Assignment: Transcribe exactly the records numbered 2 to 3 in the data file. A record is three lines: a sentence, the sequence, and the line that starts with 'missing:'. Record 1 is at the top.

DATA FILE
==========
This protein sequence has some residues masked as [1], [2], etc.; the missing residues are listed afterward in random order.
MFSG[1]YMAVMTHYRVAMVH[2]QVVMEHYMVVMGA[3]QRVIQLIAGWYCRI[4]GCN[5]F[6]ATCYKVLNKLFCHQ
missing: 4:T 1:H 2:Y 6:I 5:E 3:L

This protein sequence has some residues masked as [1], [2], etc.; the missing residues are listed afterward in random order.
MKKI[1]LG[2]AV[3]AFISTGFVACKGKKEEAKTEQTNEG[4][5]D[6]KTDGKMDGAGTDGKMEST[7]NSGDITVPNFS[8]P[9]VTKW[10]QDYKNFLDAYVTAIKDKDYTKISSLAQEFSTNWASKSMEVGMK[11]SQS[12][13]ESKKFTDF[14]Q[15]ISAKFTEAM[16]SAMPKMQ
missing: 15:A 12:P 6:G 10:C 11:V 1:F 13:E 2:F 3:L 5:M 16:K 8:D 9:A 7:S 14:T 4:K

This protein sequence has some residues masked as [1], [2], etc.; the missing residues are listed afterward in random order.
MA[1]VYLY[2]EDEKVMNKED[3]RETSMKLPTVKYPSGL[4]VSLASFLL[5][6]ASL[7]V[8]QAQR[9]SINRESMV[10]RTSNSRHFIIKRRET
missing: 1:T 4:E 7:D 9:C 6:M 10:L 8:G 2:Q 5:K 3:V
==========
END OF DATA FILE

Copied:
This protein sequence has some residues masked as [1], [2], etc.; the missing residues are listed afterward in random order.
MKKI[1]LG[2]AV[3]AFISTGFVACKGKKEEAKTEQTNEG[4][5]D[6]KTDGKMDGAGTDGKMEST[7]NSGDITVPNFS[8]P[9]VTKW[10]QDYKNFLDAYVTAIKDKDYTKISSLAQEFSTNWASKSMEVGMK[11]SQS[12][13]ESKKFTDF[14]Q[15]ISAKFTEAM[16]SAMPKMQ
missing: 15:A 12:P 6:G 10:C 11:V 1:F 13:E 2:F 3:L 5:M 16:K 8:D 9:A 7:S 14:T 4:K

This protein sequence has some residues masked as [1], [2], etc.; the missing residues are listed afterward in random order.
MA[1]VYLY[2]EDEKVMNKED[3]RETSMKLPTVKYPSGL[4]VSLASFLL[5][6]ASL[7]V[8]QAQR[9]SINRESMV[10]RTSNSRHFIIKRRET
missing: 1:T 4:E 7:D 9:C 6:M 10:L 8:G 2:Q 5:K 3:V